Security forces arrested Badr Mohammed in front of his wife, an Austrian national, during a Ramadan breaking of the fast (Iftar) on May 11, 2020. He was referred to re-trial before a terrorism circuit of a Cairo Criminal Court in July 2020. According to lawyers, new defendants were arrested and/or added to the case every month, which delayed court proceedings considerably. In mid-2022, the presiding judge dismissed the lawyers’ requests to call witnesses or re-examine evidence. The retrial initially took place in a courtroom inside Tora Prison Complex, and then in a courtroom inside the Badr Prison Complex.
On January 12, 2023, Badr Mohamed was convicted of “participating in an illegal gathering”, “displaying force associated with the crime of premediated murder”, “attempted murder”, “destruction of public property”, “attempted use of explosives and possession of firearms and knives”, among other charges and sentence to five years in prison.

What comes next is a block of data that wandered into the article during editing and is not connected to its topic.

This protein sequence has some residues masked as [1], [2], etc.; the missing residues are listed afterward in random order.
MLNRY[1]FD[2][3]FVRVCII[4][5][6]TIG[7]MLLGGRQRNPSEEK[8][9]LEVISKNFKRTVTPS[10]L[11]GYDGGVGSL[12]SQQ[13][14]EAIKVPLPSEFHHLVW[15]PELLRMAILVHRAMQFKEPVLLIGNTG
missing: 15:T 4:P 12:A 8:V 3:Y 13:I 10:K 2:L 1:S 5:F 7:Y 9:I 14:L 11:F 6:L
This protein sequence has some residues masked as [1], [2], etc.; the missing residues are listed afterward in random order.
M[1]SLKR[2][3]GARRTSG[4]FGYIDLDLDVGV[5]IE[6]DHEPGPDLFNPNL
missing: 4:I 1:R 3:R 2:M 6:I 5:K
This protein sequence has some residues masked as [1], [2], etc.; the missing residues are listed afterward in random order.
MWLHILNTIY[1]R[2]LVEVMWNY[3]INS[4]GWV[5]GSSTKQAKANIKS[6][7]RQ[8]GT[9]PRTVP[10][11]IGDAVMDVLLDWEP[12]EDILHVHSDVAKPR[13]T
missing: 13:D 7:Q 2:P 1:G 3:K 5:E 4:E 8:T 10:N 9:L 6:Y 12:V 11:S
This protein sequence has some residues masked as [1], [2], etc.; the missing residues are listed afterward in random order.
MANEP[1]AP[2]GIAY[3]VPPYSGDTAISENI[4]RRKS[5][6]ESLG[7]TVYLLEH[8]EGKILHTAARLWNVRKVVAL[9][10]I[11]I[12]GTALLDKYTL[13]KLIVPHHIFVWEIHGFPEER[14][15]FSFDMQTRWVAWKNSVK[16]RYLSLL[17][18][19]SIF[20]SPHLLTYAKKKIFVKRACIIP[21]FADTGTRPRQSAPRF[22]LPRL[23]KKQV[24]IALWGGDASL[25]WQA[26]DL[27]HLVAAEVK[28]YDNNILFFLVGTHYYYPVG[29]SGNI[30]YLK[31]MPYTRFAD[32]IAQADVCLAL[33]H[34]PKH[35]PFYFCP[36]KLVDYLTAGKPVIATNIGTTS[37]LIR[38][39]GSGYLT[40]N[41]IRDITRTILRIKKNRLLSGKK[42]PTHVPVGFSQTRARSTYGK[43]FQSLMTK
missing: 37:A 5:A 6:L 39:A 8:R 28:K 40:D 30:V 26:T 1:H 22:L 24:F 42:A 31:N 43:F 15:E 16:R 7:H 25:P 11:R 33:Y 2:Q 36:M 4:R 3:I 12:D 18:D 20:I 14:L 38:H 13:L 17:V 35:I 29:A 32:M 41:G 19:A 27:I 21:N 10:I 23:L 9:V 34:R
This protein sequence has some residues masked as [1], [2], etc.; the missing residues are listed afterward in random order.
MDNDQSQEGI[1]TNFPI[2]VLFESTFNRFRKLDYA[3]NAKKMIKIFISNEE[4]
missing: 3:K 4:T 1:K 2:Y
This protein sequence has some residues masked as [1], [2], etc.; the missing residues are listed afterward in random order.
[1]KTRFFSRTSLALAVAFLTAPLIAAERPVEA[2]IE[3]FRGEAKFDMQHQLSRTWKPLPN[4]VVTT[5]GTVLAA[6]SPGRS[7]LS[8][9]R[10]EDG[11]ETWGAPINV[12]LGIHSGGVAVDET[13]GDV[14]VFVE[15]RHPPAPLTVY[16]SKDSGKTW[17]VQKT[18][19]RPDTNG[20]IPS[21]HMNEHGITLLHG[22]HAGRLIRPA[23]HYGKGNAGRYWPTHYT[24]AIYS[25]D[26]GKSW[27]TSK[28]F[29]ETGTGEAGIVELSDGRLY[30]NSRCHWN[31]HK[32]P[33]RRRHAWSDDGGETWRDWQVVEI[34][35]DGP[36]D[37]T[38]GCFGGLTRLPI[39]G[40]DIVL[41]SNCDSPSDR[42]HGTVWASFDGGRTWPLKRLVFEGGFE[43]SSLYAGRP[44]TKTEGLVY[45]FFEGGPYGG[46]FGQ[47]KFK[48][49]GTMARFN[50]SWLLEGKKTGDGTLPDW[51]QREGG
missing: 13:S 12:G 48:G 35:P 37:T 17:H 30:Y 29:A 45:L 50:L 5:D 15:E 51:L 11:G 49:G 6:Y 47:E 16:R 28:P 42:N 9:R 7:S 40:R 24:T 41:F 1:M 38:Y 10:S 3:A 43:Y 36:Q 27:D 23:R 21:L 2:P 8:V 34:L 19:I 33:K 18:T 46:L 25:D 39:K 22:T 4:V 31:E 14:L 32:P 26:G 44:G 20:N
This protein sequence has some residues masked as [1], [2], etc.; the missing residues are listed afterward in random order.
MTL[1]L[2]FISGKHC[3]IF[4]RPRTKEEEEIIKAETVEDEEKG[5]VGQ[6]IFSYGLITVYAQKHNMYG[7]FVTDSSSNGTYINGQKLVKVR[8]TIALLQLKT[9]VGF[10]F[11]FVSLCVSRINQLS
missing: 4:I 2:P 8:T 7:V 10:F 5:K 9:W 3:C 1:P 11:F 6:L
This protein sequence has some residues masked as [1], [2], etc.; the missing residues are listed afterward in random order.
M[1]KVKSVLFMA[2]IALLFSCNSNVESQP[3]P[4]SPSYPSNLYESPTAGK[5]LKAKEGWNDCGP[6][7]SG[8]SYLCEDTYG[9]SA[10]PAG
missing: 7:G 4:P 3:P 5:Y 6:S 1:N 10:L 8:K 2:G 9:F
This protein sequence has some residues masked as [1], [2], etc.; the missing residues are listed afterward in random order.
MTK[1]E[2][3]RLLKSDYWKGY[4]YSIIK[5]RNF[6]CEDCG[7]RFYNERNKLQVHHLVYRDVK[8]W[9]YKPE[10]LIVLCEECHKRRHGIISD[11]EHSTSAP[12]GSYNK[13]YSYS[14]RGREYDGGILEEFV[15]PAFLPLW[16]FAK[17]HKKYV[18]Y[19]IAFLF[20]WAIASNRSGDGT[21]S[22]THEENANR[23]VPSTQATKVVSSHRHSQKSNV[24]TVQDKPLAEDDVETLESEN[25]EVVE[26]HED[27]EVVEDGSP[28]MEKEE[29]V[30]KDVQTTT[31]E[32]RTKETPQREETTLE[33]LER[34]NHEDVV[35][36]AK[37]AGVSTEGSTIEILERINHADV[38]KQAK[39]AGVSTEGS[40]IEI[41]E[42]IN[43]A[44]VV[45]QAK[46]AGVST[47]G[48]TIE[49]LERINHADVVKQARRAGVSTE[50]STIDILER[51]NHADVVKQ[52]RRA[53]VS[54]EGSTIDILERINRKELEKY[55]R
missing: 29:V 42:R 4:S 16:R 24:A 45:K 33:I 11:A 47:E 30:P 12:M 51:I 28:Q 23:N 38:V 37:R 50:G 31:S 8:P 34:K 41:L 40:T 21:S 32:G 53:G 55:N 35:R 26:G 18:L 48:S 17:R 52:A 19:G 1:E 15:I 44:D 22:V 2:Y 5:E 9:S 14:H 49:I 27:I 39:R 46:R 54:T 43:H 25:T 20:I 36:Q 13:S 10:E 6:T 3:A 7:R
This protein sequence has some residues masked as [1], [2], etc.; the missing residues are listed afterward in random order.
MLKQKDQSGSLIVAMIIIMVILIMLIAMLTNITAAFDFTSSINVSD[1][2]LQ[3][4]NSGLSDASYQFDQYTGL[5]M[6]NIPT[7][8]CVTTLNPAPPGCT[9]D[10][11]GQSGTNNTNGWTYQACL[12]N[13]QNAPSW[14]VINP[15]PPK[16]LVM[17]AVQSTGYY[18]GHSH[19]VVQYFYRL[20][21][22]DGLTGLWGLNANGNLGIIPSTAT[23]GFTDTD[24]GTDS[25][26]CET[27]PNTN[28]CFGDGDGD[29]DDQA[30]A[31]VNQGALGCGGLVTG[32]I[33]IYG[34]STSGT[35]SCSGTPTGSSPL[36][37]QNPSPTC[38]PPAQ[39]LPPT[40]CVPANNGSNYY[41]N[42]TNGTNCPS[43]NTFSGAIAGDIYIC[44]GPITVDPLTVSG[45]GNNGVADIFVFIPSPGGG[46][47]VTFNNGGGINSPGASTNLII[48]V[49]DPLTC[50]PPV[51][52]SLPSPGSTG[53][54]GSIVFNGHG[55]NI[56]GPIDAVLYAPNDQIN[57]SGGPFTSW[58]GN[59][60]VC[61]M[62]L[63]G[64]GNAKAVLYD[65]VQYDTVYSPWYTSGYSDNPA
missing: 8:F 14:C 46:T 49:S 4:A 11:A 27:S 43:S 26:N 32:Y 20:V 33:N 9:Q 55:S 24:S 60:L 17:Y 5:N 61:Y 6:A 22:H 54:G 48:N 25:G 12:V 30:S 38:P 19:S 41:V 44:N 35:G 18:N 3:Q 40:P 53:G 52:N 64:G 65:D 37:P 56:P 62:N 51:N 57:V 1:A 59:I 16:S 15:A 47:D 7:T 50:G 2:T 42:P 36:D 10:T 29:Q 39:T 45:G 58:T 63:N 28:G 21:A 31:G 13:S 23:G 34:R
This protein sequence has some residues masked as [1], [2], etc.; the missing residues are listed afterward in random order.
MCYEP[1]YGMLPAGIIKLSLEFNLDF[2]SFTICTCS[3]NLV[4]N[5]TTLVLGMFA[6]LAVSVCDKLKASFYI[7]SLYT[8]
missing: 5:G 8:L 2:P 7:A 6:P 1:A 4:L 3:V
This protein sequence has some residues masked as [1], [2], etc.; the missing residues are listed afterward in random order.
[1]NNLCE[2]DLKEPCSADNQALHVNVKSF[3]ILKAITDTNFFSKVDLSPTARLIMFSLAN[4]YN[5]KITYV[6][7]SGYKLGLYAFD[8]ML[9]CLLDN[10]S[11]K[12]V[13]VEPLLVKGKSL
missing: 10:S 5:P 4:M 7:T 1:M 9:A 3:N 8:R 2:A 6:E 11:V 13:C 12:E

Similar to the original verdict issued in August 2017, the presiding judge in the retrial relied on secret reports by security forces, to which defendants and their lawyers don’t have access, and witness testimonies from police and other security or government officials.
Lawyers raised concerns that no material evidence was presented in relation to Badr Mohamed’s alleged participation in protests or violent acts. Amnesty International learned from Badr Mohamed’s lawyers that the court dismissed statements by defense witnesses that he did not take part in the protests.